SALT LAKE CITY, Utah—On the evening of March 11, Utahns found themselves transported to a land and time far away.
Graphic designer Amy Graham and interior designer and event coordinator Brea Adams attended the performance.
“It was very colorful, beautiful, very synchronized,” said Ms. Graham, adding that the performance inspired many questions about China and Chinese culture. “I want more understanding behind what it was showing because I’m so curious. Fascinated!”
Much of China’s classical heritage was lost during the last 70 years of communist rule, but Shen Yun works to bring this culture back.
“It made me a little bit sad to know that you can’t find a show like this in China and that so many things have been lost,” said Ms. Adams. “But I’m so grateful that Shen Yun is traveling and teaching and keeping the spirit alive.”
In ancient China, principles of Buddhism and Taoism were central to daily life. While that got turned on its head since the communist takeover of the 1940s, Shen Yun offers a glimpse of what those times were like.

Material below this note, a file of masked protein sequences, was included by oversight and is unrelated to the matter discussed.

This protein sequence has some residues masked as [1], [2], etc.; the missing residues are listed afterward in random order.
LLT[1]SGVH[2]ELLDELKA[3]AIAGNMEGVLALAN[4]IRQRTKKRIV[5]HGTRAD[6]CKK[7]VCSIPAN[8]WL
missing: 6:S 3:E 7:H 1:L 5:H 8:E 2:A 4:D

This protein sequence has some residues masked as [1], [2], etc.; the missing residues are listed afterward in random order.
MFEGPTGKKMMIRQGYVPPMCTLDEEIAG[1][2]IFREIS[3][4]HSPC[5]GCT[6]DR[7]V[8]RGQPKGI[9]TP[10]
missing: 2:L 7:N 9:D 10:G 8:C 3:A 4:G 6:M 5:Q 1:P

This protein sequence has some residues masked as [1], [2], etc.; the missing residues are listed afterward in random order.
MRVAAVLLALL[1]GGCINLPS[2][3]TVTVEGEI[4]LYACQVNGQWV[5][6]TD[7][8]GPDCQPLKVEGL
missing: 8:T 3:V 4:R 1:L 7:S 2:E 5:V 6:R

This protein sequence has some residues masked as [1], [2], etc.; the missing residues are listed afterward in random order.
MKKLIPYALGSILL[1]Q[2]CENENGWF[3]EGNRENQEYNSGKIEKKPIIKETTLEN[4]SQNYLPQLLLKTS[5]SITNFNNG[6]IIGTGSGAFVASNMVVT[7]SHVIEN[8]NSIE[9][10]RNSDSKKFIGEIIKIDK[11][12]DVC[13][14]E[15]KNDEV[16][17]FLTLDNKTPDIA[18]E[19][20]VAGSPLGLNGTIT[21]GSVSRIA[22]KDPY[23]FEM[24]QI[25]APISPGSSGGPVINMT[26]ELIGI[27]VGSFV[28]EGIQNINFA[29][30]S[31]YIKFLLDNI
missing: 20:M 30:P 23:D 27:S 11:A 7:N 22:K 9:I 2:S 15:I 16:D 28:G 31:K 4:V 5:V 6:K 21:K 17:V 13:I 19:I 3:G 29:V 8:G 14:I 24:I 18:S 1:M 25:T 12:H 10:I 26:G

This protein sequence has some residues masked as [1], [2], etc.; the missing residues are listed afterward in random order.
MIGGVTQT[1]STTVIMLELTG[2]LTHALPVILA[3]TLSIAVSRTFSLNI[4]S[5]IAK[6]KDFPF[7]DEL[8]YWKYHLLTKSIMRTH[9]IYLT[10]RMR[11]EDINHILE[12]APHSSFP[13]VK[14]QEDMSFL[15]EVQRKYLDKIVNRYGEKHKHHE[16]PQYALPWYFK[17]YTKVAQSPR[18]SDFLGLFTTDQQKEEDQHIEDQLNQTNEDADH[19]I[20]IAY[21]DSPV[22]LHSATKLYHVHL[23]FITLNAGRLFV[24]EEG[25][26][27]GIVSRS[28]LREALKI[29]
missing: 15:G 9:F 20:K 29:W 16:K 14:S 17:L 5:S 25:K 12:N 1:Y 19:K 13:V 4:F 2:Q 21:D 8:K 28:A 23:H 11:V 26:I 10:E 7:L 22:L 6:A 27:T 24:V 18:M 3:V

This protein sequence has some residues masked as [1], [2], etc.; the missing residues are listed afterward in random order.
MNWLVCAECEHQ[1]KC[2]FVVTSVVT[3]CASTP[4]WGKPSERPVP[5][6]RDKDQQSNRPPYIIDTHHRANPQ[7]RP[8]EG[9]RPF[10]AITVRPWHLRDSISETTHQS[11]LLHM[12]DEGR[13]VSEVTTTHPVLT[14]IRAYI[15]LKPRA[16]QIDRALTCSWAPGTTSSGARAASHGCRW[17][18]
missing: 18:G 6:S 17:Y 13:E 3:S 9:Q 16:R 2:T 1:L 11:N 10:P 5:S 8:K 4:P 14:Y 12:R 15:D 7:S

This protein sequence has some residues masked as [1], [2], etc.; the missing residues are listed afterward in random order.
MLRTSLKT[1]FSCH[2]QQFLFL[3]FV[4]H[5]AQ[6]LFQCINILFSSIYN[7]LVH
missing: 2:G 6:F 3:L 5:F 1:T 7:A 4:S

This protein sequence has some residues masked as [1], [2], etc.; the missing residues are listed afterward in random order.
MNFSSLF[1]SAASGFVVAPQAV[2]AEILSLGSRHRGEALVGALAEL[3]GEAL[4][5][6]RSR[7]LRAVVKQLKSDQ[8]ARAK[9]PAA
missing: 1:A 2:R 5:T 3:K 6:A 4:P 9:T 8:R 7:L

“I’ve never heard much of the spirituality in China,” said Ms. Graham. “There was a lot of reference to divine in the show.”
Both were glad to get out of the house to experience something enriching.
“I would just say that it’s a cultural experience and it’s a good thing to go see and learn and that everybody should go see it,” Ms. Graham said.
Ms. Adams agreed. “I think that people needed to work together. I think that beauty, I think music, and I think dance, all transcend some of the things that are happening,” she said, adding that she’ll be back with her daughter.
Beatrice Knudsen is a medical doctor and pathologist and professor at the University of Washington of Utah. She appreciated that Shen Yun’s emcees explained the fact that the traditions presented in the show have largely been lost in China today.
“I love the variety in the choreography and the expression and I also really love the cultural context,” she said. “I think everyone liked to hear more about the cultural context.”
“Culture gives the identity of the person,” she continued. “And so if you lose your culture, you lose your identity. And you don’t know where you’re coming from. So culture comes with tradition. That is passed on over so many generations. And I think if you lose that, it’s very tragic.”
Reporting by Yue Yi and Sunny Chen.